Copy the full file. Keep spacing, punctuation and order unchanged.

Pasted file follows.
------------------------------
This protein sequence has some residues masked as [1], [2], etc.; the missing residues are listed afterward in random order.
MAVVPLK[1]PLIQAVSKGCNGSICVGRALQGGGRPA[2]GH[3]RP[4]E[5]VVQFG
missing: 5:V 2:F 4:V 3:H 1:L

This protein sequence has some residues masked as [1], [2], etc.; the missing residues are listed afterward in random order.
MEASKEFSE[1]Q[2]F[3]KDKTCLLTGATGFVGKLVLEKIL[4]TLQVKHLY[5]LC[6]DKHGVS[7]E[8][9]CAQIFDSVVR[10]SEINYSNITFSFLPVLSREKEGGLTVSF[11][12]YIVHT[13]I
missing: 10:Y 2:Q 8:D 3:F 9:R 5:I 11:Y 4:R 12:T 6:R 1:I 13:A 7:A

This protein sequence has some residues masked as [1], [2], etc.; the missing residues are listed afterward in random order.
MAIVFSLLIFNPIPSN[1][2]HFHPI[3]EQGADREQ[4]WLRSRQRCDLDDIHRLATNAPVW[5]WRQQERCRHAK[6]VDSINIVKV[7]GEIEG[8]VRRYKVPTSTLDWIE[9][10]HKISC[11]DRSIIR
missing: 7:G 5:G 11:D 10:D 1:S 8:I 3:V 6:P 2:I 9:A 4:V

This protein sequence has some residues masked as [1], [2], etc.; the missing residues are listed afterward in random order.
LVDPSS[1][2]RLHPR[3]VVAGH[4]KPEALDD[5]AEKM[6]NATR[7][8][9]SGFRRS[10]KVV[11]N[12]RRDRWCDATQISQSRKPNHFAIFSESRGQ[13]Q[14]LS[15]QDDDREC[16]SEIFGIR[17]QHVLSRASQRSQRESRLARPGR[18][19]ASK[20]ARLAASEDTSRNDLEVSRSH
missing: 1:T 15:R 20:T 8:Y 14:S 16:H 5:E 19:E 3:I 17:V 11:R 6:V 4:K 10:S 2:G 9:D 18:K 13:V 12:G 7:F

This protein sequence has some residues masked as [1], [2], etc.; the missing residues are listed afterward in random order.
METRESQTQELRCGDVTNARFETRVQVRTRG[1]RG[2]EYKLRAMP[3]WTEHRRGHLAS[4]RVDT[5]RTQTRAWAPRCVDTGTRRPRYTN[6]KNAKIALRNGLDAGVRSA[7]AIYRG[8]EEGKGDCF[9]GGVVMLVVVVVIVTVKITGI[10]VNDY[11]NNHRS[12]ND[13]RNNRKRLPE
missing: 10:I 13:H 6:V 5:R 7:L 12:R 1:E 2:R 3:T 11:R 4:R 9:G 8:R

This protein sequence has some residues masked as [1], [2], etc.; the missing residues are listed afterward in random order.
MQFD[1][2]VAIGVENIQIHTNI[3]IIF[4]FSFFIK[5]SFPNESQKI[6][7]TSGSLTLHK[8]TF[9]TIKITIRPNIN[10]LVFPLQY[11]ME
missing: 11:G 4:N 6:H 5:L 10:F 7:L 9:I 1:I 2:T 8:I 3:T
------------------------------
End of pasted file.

This protein sequence has some residues masked as [1], [2], etc.; the missing residues are listed afterward in random order.
MAVVPLK[1]PLIQAVSKGCNGSICVGRALQGGGRPA[2]GH[3]RP[4]E[5]VVQFG
missing: 5:V 2:F 4:V 3:H 1:L

This protein sequence has some residues masked as [1], [2], etc.; the missing residues are listed afterward in random order.
MEASKEFSE[1]Q[2]F[3]KDKTCLLTGATGFVGKLVLEKIL[4]TLQVKHLY[5]LC[6]DKHGVS[7]E[8][9]CAQIFDSVVR[10]SEINYSNITFSFLPVLSREKEGGLTVSF[11][12]YIVHT[13]I
missing: 10:Y 2:Q 8:D 3:F 9:R 5:I 11:Y 4:R 12:T 6:R 1:I 13:A 7:A

This protein sequence has some residues masked as [1], [2], etc.; the missing residues are listed afterward in random order.
MAIVFSLLIFNPIPSN[1][2]HFHPI[3]EQGADREQ[4]WLRSRQRCDLDDIHRLATNAPVW[5]WRQQERCRHAK[6]VDSINIVKV[7]GEIEG[8]VRRYKVPTSTLDWIE[9][10]HKISC[11]DRSIIR
missing: 7:G 5:G 11:D 10:D 1:S 8:I 3:V 6:P 2:I 9:A 4:V

This protein sequence has some residues masked as [1], [2], etc.; the missing residues are listed afterward in random order.
LVDPSS[1][2]RLHPR[3]VVAGH[4]KPEALDD[5]AEKM[6]NATR[7][8][9]SGFRRS[10]KVV[11]N[12]RRDRWCDATQISQSRKPNHFAIFSESRGQ[13]Q[14]LS[15]QDDDREC[16]SEIFGIR[17]QHVLSRASQRSQRESRLARPGR[18][19]ASK[20]ARLAASEDTSRNDLEVSRSH
missing: 1:T 15:R 20:T 8:Y 14:S 16:H 5:E 19:E 3:I 17:V 11:R 6:V 4:K 10:S 2:G 9:D 18:K 13:V 12:G 7:F

This protein sequence has some residues masked as [1], [2], etc.; the missing residues are listed afterward in random order.
METRESQTQELRCGDVTNARFETRVQVRTRG[1]RG[2]EYKLRAMP[3]WTEHRRGHLAS[4]RVDT[5]RTQTRAWAPRCVDTGTRRPRYTN[6]KNAKIALRNGLDAGVRSA[7]AIYRG[8]EEGKGDCF[9]GGVVMLVVVVVIVTVKITGI[10]VNDY[11]NNHRS[12]ND[13]RNNRKRLPE
missing: 10:I 13:H 6:V 5:R 7:L 12:R 1:E 2:R 3:T 11:R 4:R 9:G 8:R

This protein sequence has some residues masked as [1], [2], etc.; the missing residues are listed afterward in random order.
MQFD[1][2]VAIGVENIQIHTNI[3]IIF[4]FSFFIK[5]SFPNESQKI[6][7]TSGSLTLHK[8]TF[9]TIKITIRPNIN[10]LVFPLQY[11]ME
missing: 11:G 4:N 6:H 5:L 10:F 7:L 9:I 1:I 2:T 8:I 3:T